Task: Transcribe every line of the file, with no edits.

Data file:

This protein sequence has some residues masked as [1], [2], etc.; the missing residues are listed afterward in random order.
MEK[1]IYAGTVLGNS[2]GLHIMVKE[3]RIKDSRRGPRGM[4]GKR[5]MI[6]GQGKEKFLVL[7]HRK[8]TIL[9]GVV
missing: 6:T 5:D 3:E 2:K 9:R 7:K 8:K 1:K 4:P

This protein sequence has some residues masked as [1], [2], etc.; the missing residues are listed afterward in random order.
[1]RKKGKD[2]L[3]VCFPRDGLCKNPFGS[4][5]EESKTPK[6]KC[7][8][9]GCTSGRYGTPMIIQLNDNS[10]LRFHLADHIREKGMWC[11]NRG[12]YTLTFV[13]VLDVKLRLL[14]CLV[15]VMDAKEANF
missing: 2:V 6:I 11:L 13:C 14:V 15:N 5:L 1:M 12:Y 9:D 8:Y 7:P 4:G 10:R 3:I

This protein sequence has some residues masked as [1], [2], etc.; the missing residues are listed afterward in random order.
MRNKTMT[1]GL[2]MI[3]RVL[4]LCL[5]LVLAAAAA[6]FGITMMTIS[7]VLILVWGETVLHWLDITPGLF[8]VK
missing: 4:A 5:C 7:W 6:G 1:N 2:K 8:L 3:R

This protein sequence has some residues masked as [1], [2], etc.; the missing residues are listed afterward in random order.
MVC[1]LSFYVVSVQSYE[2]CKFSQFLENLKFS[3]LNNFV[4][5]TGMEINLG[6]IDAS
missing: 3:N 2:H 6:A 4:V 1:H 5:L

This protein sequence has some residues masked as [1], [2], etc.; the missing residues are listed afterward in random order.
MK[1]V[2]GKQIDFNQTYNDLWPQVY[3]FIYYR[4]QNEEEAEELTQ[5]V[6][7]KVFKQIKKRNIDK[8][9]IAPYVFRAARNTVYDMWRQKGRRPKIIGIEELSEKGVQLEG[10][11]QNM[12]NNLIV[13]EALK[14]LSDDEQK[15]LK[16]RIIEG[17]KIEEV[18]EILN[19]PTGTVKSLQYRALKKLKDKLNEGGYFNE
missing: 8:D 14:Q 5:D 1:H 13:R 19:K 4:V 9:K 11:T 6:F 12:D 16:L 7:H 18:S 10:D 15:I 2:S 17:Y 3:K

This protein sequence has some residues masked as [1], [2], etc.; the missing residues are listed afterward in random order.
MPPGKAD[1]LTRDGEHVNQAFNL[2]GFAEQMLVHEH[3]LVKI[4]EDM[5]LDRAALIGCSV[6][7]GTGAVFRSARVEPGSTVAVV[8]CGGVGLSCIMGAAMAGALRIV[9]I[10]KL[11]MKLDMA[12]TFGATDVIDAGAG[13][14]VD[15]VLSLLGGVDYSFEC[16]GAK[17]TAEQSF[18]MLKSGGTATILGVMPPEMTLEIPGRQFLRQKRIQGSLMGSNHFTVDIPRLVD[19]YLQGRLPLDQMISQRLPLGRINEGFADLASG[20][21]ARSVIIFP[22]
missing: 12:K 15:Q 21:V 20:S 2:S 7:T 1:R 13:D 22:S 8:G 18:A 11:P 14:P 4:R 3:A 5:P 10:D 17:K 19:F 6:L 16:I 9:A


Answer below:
This protein sequence has some residues masked as [1], [2], etc.; the missing residues are listed afterward in random order.
MEK[1]IYAGTVLGNS[2]GLHIMVKE[3]RIKDSRRGPRGM[4]GKR[5]MI[6]GQGKEKFLVL[7]HRK[8]TIL[9]GVV
missing: 6:T 5:D 3:E 2:K 9:R 7:K 8:K 1:K 4:P

This protein sequence has some residues masked as [1], [2], etc.; the missing residues are listed afterward in random order.
[1]RKKGKD[2]L[3]VCFPRDGLCKNPFGS[4][5]EESKTPK[6]KC[7][8][9]GCTSGRYGTPMIIQLNDNS[10]LRFHLADHIREKGMWC[11]NRG[12]YTLTFV[13]VLDVKLRLL[14]CLV[15]VMDAKEANF
missing: 2:V 6:I 11:L 13:C 14:V 15:N 5:L 1:M 12:Y 9:D 8:Y 7:P 4:G 10:R 3:I

This protein sequence has some residues masked as [1], [2], etc.; the missing residues are listed afterward in random order.
MRNKTMT[1]GL[2]MI[3]RVL[4]LCL[5]LVLAAAAA[6]FGITMMTIS[7]VLILVWGETVLHWLDITPGLF[8]VK
missing: 4:A 5:C 7:W 6:G 1:N 2:K 8:L 3:R

This protein sequence has some residues masked as [1], [2], etc.; the missing residues are listed afterward in random order.
MVC[1]LSFYVVSVQSYE[2]CKFSQFLENLKFS[3]LNNFV[4][5]TGMEINLG[6]IDAS
missing: 3:N 2:H 6:A 4:V 1:H 5:L

This protein sequence has some residues masked as [1], [2], etc.; the missing residues are listed afterward in random order.
MK[1]V[2]GKQIDFNQTYNDLWPQVY[3]FIYYR[4]QNEEEAEELTQ[5]V[6][7]KVFKQIKKRNIDK[8][9]IAPYVFRAARNTVYDMWRQKGRRPKIIGIEELSEKGVQLEG[10][11]QNM[12]NNLIV[13]EALK[14]LSDDEQK[15]LK[16]RIIEG[17]KIEEV[18]EILN[19]PTGTVKSLQYRALKKLKDKLNEGGYFNE
missing: 8:D 14:Q 5:D 1:H 13:R 19:K 4:V 9:K 11:T 6:F 12:D 16:L 7:H 18:S 10:D 15:I 2:S 17:Y 3:K

This protein sequence has some residues masked as [1], [2], etc.; the missing residues are listed afterward in random order.
MPPGKAD[1]LTRDGEHVNQAFNL[2]GFAEQMLVHEH[3]LVKI[4]EDM[5]LDRAALIGCSV[6][7]GTGAVFRSARVEPGSTVAVV[8]CGGVGLSCIMGAAMAGALRIV[9]I[10]KL[11]MKLDMA[12]TFGATDVIDAGAG[13][14]VD[15]VLSLLGGVDYSFEC[16]GAK[17]TAEQSF[18]MLKSGGTATILGVMPPEMTLEIPGRQFLRQKRIQGSLMGSNHFTVDIPRLVD[19]YLQGRLPLDQMISQRLPLGRINEGFADLASG[20][21]ARSVIIFP[22]
missing: 12:K 15:Q 21:V 20:S 2:S 7:T 1:R 13:D 22:S 8:G 18:A 11:P 14:P 4:R 3:A 5:P 10:D 17:K 19:F 6:L 16:I 9:A